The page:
Ooroo

As I wait for the evening bus to my hometown, a stray sidles up to me, sniffing with a dusty nose and occasionally brushing it against my jeans. She then settles down on her haunches and continues to gaze soulfully until I melt and treat her to a packet of biscuits. From there on she follows me faithfully till I board the rickety bus for a long journey back to the city I once knew.

 

mongrel town…
the passing car rattles
a cloud of dust


14 Responses

  1. Marie Shimane Says:

    I'm not exactly a cat lover — but I do love this!

  2. Deb Says:

    I thought it was a dog.

  3. snakypoet Says:

    Break my heart, why doncha?

    PS Clearly a dog.

  4. haikuapprentice Says:

    Marvelous haibun, Paresh. It is like a reading from Basho's "Records of a Travel Worn Satchel".

    I hope more people will be inspired to expand their haiku offerings like this, with such contextual descriptions and settings. It really allows us to meet the poet, instead of always injecting ourselves into the works we read.

    And I hope to read more of your work, Paresh.

    Strider

  5. sanjuktaa Says:

    Lovely work, Paresh! Loved that ku.

  6. Paresh Says:

    You got it right Deb, thank you for taking out the time to read and comment.

  7. Paresh Says:

    :) I am so glad you like the work! Thank you!

  8. Paresh Says:

    :) Thank you Marie for liking the work even though you aren't a cat lover, you may be a bit relieved to know, it's a dog I am talking about!

  9. Paresh Says:

    Dear Sanjuktaa…thank you for the appreciation and the pat on the back. always look forward to what you think of my works.

  10. Paresh Says:

    Dear Strider
    I just loved the way you have commented on the work. I am humbled by your comparison with Master Basho's work. I accept it with a feeling of being blessed.
    I too like you believe that haibun is a much easier form of writing to absorb and enjoy (haiku does at times gets too cryptic)…

    If you would like to read some more of my haibun, you may like to go through the curent and a few past issues (I am quite a neophyte poet) of haibun today, contemporary haibun online, cattails, Prune Juice and Summer 2013 issue of Simply haiku.

    Like you, I hope to read some more of your comments, feel free to reach me on my mail id paresh1118@gmail.com

  11. Alan Summers Says:

    Wonderful work as always Paresh! :-)

    Your story reminded me of the one I had about a one-eyed mangy cat at a Way Station on the way to Uluru, Northern Territory, Australia.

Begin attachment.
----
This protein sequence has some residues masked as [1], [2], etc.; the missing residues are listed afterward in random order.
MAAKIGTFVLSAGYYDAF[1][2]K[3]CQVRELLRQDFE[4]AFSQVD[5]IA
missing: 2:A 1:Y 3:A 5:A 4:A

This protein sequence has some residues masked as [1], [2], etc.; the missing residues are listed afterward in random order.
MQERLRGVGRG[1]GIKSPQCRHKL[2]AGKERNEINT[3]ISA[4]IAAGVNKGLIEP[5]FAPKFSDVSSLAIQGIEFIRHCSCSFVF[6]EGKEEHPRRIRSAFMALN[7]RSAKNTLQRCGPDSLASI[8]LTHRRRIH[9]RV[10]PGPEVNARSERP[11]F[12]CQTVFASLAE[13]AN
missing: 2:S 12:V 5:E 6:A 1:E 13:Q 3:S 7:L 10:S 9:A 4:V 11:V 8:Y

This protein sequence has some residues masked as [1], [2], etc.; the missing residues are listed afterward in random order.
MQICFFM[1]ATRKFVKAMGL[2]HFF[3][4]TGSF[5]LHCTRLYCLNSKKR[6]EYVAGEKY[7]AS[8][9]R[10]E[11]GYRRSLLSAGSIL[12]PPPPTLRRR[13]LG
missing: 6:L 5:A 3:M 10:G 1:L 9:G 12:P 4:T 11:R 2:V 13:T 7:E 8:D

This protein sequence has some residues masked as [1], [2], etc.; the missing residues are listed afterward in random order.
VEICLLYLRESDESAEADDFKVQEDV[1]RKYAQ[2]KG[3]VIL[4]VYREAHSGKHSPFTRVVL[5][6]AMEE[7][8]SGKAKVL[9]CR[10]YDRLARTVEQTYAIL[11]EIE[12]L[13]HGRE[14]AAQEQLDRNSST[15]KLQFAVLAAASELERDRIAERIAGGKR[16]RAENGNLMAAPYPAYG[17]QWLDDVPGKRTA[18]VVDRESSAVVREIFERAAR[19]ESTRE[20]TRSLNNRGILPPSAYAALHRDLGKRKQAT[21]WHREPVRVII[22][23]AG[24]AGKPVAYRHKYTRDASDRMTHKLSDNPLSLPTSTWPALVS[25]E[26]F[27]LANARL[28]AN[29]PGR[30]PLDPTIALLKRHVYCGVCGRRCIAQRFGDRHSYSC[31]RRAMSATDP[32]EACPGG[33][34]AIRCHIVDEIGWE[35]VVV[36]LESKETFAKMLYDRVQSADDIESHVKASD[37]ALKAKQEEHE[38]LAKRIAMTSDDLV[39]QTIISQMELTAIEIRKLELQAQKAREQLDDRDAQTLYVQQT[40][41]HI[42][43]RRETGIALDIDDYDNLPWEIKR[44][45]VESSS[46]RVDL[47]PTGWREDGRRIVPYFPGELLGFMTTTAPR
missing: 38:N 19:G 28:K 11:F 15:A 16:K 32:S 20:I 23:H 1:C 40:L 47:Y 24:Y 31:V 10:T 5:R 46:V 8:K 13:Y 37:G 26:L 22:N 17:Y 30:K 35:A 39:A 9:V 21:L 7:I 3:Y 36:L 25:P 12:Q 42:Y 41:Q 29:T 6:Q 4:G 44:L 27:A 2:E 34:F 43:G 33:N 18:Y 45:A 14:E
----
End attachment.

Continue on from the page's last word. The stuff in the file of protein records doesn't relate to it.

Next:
I was the only one to help the cat to some food, and I could tell it wanted to come onto the Greyhound Bus with me, but it wasn't possible.

    desertcold
    a one-eyed cat
    sifts an ashcan

    Alan Summers
    Publications credits: HI no. 31 (Japan, 1998)

    I liked the way you didn't have to state it was a dog, and then alluded back to the town, but with other socio-economic touches with this marvellous haiku:

    mongrel town…
    the passing car rattles
    a cloud of dust

    We have visuals, great sound with 'rattles' and sensation through choking dust.

    A fantastic haiku, and wonderful haibun! :-)

    warm regards,

    Alan
    .

  12. Paresh Says:

    Wow…Thank you Alan, your comment is more beautiful than the haibun itself. :)
    As always you are extremely encouraging with your words. The way you have analysed this small work has made me grow more fond of it.

    I loved the story about that one-eyed mangy cat and the resulting haiku, very visual and need for a bit of heat on a cold desert night seems so universal, just like we sift through people, words and experiences for a little glow, a little warmth.

  13. seaviewwarrenpoint Says:

    Ah, lovely, Paresh! You have created a wonderful moment here.

    Until I read the comments I didn't realise that you hadn't used the word 'dog' – although I don't think even a stray cat would let her nose stay dusty for long! :)

    marion

  14. Paresh Says:

    :) Marion, it just feels so wonderful, when you know your words have touched a chord somewhere, I am thankful you took the time to comment on the work.

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